Sure, you could go to Japan’s best cities like Tokyo or Kyoto and just hit the highlights. But, you’d miss out on the awesome local scenes, filled with the true taste of Japan. Connect with a travel planner who lives in the cities you’re visiting—they’ll point you toward stuff like Tokyo’s izakaya alleyways, where you’ll sip sake with locals, or to the most delicious street food stalls along Osaka’s Dotonbori Canal.
Some of the most fun things to do in Japan don’t cost a dime—you just need to know where to look. One of the best ways to budget-travel in Japan is to visit public-access places, like Japan’s stunning shrines and temples or municipal parks. You can view natural wonders (like cherry blossoms or mountains), watch street performers, and absorb the history without spending anything. Ask a local trip planner for a complete list of the free things to do in Japan’s best places to visit.
We all love our TripAdvisor tips and guidebooks, but the most reliable sources for Japan travel tips are Japan locals themselves. Local Japanese travel experts know all the ins and outs of Japan travel, from airfare deals to accommodations and special events. Plus, staying safe in Japan is much easier with travel tips from planners who live in the cities you’ll visit.
We know: when you plan a trip to Japan, you want the most up-to-date, reliable travel info. For this reason, some travelers work with Japan travel agencies during the planning process. However, travel agents rarely travel to the destinations they plan for, and frequently make recommendations based on commission—so it’s hard to tell if you’re getting the best deal on airfare, events, and other essentials. Solve this dilemma by working with local trip planners, who know Japan super well and don’t work on commission.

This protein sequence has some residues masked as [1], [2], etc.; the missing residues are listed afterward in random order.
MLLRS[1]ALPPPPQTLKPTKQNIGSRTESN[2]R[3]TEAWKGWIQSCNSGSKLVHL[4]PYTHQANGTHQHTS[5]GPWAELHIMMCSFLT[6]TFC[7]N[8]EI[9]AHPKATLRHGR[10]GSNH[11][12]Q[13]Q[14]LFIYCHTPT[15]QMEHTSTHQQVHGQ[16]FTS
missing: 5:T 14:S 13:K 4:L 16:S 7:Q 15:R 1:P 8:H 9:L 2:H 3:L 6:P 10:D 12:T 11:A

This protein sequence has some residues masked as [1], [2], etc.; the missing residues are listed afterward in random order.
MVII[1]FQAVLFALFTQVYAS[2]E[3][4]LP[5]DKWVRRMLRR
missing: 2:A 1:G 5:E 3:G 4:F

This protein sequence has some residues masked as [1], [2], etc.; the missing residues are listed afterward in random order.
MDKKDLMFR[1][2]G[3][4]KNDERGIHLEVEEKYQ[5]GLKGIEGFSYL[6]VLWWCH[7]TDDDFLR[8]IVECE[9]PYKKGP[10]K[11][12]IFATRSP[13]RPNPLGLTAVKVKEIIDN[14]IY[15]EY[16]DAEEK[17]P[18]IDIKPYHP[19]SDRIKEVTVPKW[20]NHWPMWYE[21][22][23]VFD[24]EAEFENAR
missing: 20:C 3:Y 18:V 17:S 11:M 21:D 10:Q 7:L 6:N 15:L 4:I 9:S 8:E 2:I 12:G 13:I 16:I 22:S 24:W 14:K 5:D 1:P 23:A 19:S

Japan’s array of delicious foods will entice even the pickiest eaters. As a rule of thumb when it comes to Japan travel, just follow the locals to find the best eateries, ranging from street food stalls to Michelin-starred restaurants. Osaka, Tokyo, and Hiroshima are all major foodie destinations in Japan, where locals line up for okonomiyaki pancakes, takoyaki octopus balls, and mind-boggling ramen. If these food spots sound right up your alley, connect with a local trip planner for more recommendations on the best places to eat.
The keyword here is “personalized.” You don’t want to take a cut-and-paste trip to Japan that everybody and their grandma has gone on. Instead, plan your trip to Japan with a local travel planner, who has insider travel knowledge and lots of experience with customized trips. For $30 a day, it’s a total steal. A Japanese trip planner will make you a custom-made trip to Japan, complete with a personalized guidebook and map, that suits your budget and interests. All aboard the winners’ train.
Now that you’re geared up to visit Japan like a local, it’s high time to connect with a local trip planner whose Japan travel know-how is second to none. Any questions? Send us a message. And don’t forget to check out: